A super-rugged cooler, the Anker EverFrost gives you all of its space for food and drink, as it’s powered and doesn’t need ice to keep the contents cool. Capable of maintaining temperatures with little variation, this is as good as a regular fridge or freezer. With a flip-up table and integrated wheels, the EverFrost is a great travel companion for picnics, camping, or anywhere else you go.
- Excellent temperature control
- Comes with wheels and table
- One compartment
- TypeThis is a portable powered cooler, which can be powered by mains or the optional battery.
It might look like a traditional cooler, albeit a large one, but the Anker EverFrost is actually a powered cooler that can operate as a fridge or a freezer.
Rugged, with excellent temperature control and built-in wheels and a tray-table, this is a brilliant gadget for picnics, parties and camping.
With the optional add-on battery, this fridge can even go off-grid for wire-free cooling.
Design and features
- Rugged body
- Integrated tray
- Smart control panel
The Anker EverFrost is available in three sizes: 33-litres, 43-litres, and 53-litres. All look the same from the outside and have the same basic features, but the larger 53-litre model has two compartments with individual temperature control, while the other models have a single compartment.
The advantage of the larger model is that you can have one side as a fridge and the other as a freezer, whereas the smaller ones can only be a fridge or a freezer.
With the EcoFlow Glacier, this portable cooler has an optional divider that can be installed to split the space, making it more flexible in some ways. However, when the Glacier is set so that one side is a freezer and one side is a fridge, there’s a maximum temperature variation of 15°C between the sides. The Anker EverFrost doesn’t have this restriction, as its two compartments are separate. As a result, the Anker EverFrost can be set to standard fridge/freezer temperatures with no restriction.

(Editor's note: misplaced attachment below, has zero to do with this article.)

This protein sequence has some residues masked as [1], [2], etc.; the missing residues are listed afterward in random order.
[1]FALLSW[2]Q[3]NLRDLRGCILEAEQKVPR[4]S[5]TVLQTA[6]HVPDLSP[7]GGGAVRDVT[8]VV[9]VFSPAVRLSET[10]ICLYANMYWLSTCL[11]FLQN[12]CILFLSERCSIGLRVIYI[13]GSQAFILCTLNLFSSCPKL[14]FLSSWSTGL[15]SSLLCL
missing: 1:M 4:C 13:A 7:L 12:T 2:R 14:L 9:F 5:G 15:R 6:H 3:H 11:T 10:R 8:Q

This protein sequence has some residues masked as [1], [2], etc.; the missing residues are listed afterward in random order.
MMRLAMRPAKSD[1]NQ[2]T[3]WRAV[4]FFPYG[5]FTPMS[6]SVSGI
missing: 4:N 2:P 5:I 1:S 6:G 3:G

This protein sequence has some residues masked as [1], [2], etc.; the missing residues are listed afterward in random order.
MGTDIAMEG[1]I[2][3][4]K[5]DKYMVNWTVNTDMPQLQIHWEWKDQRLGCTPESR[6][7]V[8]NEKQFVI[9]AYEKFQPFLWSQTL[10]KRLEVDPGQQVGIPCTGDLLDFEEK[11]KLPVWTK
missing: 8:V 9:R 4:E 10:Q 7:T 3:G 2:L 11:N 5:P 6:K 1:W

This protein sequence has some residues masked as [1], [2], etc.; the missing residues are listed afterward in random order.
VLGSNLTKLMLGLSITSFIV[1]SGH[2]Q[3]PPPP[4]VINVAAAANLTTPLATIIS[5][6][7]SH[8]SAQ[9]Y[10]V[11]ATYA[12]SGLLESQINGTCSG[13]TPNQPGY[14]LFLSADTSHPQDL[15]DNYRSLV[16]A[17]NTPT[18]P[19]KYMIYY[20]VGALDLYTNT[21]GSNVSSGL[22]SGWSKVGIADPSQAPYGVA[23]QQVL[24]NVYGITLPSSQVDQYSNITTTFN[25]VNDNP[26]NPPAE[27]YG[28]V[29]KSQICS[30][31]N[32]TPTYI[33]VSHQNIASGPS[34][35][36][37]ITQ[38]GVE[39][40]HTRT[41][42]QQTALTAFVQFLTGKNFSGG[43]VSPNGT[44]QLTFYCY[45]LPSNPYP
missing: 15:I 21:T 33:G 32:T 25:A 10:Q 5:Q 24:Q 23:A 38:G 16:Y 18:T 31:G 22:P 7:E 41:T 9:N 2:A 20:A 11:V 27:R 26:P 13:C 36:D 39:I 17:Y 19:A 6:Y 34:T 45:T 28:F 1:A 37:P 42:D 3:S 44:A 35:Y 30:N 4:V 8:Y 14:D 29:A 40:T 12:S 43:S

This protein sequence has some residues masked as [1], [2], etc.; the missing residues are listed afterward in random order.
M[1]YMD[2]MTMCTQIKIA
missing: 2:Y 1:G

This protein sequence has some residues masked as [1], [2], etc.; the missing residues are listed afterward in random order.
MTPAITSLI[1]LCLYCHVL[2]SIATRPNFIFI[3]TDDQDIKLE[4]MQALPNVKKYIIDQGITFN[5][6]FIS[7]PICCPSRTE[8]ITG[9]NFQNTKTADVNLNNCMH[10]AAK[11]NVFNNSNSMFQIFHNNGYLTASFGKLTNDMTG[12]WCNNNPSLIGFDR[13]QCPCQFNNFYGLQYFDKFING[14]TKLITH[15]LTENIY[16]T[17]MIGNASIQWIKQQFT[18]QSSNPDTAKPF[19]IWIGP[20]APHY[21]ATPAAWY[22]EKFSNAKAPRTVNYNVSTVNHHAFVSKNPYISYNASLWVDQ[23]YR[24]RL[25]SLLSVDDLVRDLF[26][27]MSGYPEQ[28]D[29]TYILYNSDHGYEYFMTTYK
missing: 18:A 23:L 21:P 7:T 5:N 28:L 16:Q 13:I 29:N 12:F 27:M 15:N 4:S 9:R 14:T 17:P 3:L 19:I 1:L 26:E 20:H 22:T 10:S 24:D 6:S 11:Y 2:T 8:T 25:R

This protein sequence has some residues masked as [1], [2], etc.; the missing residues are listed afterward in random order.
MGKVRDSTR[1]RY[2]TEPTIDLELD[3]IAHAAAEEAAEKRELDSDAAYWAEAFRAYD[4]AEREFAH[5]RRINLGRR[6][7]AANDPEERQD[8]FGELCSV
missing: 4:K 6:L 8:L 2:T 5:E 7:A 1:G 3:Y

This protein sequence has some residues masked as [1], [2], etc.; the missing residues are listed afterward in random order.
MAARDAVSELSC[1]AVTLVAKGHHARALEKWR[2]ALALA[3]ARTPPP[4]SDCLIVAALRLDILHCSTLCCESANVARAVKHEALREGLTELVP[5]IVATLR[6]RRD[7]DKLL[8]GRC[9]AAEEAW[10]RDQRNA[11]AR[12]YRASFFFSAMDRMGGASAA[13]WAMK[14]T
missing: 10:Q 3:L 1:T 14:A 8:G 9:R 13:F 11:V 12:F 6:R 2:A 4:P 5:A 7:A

I’ve got the single-zone 43-litre model on review. This has one compartment that can be set between -20°C and 20°C. Temperatures are set via the control panel, which is a little hard to see when it’s in full sunlight.
Alternatively, there’s a Bluetooth app that lets me set the target temperature, plus monitor the state of the optional battery.
Internally, there’s a wire basket that fills up the space. It’s an L-shaped basket, with a shallower side, and a larger deeper side.
Overall, the version that I have can hold 54 330ml cans or 28 500ml bottles. That’s a very good amount of room, and there’s even enough depth to stand up 2-litre bottles of drink.
Anker has done a brilliant job with the EverFrost’s design. It has a built-in bottle opener on the side.
There’s a lift-up tray to the side, which is perfect for placing a cold beer down or pouring drinks.
Having a single wire basket is useful, as I could lift out the contents before moving the EverFrost around. That’s important, given that the cooler weighs 24kg by itself.
Once the cooler is on the floor, it’s easy to move around thanks to the built-in handle and chunky wheels. This really is a cooler built for portability.
Battery and charging
- Mains plug for normal use
- Optional battery for off-grid and solar
- Car charging
For most cases, the Anker EverFrost will be powered by the provided adaptor, which plugs into the mains. There’s also a car adaptor in the box, providing 12V power for the fridge/freezer. That’s quite handy for travelling, as the fridge can be kept cold when you’re moving.